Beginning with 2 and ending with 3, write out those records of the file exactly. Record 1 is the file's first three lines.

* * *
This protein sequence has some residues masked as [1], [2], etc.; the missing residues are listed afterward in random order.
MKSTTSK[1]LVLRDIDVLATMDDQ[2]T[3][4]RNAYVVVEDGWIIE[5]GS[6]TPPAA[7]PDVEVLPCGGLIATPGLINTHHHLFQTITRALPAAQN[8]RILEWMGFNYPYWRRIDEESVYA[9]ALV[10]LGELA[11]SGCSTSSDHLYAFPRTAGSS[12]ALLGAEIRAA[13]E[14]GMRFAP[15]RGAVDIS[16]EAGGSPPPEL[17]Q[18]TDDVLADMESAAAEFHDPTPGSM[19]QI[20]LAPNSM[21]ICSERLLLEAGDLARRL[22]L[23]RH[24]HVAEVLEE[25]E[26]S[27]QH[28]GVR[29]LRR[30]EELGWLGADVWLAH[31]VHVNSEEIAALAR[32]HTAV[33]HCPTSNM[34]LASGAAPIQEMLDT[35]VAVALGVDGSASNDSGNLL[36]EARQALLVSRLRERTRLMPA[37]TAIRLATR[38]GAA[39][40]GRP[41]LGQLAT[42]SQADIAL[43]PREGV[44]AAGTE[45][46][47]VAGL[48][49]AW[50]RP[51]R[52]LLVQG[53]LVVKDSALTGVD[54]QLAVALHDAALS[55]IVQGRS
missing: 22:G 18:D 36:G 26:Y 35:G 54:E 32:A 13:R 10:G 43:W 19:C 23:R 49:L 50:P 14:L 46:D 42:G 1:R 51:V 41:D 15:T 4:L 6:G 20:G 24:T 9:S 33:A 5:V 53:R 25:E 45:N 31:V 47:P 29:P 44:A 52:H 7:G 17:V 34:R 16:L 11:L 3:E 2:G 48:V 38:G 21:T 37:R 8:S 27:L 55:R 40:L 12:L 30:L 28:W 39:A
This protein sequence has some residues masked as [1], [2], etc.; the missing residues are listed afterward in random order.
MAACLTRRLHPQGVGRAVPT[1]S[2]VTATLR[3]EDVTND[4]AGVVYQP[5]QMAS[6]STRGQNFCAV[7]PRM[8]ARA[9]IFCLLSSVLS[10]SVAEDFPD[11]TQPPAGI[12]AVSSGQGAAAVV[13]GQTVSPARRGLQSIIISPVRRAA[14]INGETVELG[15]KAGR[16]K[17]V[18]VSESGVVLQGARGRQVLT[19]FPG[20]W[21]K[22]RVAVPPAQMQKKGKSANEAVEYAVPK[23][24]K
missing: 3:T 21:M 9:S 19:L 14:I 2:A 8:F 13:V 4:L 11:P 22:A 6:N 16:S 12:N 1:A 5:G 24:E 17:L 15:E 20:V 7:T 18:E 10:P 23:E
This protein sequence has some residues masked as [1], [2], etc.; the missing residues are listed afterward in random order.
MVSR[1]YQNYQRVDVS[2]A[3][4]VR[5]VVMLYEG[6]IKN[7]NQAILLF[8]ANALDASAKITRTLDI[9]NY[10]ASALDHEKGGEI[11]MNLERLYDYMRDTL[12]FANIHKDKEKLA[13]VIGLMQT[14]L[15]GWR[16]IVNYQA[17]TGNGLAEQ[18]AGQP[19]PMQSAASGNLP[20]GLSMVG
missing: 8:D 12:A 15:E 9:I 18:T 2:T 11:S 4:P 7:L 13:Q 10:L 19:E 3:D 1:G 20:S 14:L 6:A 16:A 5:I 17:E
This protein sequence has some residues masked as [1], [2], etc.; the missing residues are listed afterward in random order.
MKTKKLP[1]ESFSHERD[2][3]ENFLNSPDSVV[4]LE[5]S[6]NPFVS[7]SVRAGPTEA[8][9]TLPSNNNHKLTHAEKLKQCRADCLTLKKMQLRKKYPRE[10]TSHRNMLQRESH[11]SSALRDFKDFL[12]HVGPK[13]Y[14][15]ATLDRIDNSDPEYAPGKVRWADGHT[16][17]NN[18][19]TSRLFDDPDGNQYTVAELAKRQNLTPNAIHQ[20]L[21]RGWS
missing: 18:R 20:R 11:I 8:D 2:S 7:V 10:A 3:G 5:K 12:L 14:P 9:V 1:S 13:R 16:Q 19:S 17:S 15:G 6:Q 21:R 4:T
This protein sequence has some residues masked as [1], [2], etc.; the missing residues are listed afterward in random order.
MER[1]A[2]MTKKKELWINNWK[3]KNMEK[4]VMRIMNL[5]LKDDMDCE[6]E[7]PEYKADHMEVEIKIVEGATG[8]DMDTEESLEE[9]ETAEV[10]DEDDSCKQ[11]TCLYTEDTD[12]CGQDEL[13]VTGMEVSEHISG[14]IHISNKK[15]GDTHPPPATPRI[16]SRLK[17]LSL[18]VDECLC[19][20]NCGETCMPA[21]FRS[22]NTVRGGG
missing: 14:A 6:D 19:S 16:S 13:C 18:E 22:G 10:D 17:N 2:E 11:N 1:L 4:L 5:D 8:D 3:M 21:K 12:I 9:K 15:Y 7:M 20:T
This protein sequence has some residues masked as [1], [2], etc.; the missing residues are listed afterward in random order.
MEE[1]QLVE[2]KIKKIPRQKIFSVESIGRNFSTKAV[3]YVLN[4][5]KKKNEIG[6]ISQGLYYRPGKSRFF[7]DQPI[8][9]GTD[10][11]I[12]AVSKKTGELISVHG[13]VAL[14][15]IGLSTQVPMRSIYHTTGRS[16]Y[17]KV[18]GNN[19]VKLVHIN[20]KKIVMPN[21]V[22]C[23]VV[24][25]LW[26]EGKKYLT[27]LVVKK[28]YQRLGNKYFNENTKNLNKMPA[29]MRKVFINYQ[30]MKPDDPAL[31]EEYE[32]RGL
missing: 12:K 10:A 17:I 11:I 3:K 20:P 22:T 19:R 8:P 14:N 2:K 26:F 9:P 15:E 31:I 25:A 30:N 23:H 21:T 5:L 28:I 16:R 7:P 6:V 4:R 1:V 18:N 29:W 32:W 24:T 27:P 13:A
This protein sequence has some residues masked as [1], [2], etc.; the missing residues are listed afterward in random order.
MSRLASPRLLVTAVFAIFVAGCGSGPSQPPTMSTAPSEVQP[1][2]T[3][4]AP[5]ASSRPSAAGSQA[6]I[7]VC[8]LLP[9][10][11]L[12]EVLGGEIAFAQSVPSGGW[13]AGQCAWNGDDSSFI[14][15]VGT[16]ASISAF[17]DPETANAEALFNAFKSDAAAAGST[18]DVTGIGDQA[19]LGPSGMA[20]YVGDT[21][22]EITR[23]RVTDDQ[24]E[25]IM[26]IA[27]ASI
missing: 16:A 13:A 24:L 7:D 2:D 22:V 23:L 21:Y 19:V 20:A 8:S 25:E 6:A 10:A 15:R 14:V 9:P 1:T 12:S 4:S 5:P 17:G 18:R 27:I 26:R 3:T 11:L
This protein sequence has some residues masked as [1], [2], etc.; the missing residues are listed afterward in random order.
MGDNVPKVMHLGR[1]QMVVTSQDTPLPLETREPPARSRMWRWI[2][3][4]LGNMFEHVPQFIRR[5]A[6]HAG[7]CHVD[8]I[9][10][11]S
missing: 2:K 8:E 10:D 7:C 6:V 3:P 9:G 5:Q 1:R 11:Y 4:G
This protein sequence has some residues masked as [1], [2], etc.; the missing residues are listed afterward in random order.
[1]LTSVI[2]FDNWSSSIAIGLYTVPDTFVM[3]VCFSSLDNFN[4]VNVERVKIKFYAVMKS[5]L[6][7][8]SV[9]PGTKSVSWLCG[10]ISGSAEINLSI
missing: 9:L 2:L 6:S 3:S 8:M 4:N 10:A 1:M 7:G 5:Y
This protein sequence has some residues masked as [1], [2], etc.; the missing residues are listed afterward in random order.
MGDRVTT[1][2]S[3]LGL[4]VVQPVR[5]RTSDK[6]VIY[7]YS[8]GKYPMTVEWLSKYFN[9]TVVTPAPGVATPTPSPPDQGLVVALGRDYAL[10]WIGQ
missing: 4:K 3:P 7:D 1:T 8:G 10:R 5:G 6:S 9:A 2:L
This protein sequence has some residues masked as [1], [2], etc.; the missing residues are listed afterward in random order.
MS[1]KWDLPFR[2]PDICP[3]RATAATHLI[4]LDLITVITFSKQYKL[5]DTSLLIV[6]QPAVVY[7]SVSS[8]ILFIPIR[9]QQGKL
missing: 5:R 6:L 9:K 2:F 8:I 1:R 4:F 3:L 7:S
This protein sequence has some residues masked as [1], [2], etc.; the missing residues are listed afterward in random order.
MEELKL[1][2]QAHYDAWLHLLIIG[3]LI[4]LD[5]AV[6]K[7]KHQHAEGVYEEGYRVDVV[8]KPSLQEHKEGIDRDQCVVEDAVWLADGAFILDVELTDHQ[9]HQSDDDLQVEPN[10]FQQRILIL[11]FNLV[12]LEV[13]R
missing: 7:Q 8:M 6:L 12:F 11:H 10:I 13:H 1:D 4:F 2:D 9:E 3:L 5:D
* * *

This protein sequence has some residues masked as [1], [2], etc.; the missing residues are listed afterward in random order.
MAACLTRRLHPQGVGRAVPT[1]S[2]VTATLR[3]EDVTND[4]AGVVYQP[5]QMAS[6]STRGQNFCAV[7]PRM[8]ARA[9]IFCLLSSVLS[10]SVAEDFPD[11]TQPPAGI[12]AVSSGQGAAAVV[13]GQTVSPARRGLQSIIISPVRRAA[14]INGETVELG[15]KAGR[16]K[17]V[18]VSESGVVLQGARGRQVLT[19]FPG[20]W[21]K[22]RVAVPPAQMQKKGKSANEAVEYAVPK[23][24]K
missing: 3:T 21:M 9:S 19:L 14:I 2:A 8:F 13:V 4:L 11:P 22:A 6:N 16:S 12:N 1:A 5:G 24:E 17:L 15:E 20:V 7:T 18:E 10:P 23:E
This protein sequence has some residues masked as [1], [2], etc.; the missing residues are listed afterward in random order.
MVSR[1]YQNYQRVDVS[2]A[3][4]VR[5]VVMLYEG[6]IKN[7]NQAILLF[8]ANALDASAKITRTLDI[9]NY[10]ASALDHEKGGEI[11]MNLERLYDYMRDTL[12]FANIHKDKEKLA[13]VIGLMQT[14]L[15]GWR[16]IVNYQA[17]TGNGLAEQ[18]AGQP[19]PMQSAASGNLP[20]GLSMVG
missing: 8:D 12:A 15:E 9:I 18:T 2:T 11:S 4:P 7:L 13:Q 10:L 19:E 3:D 1:G 20:S 14:L 6:A 16:A 5:I 17:E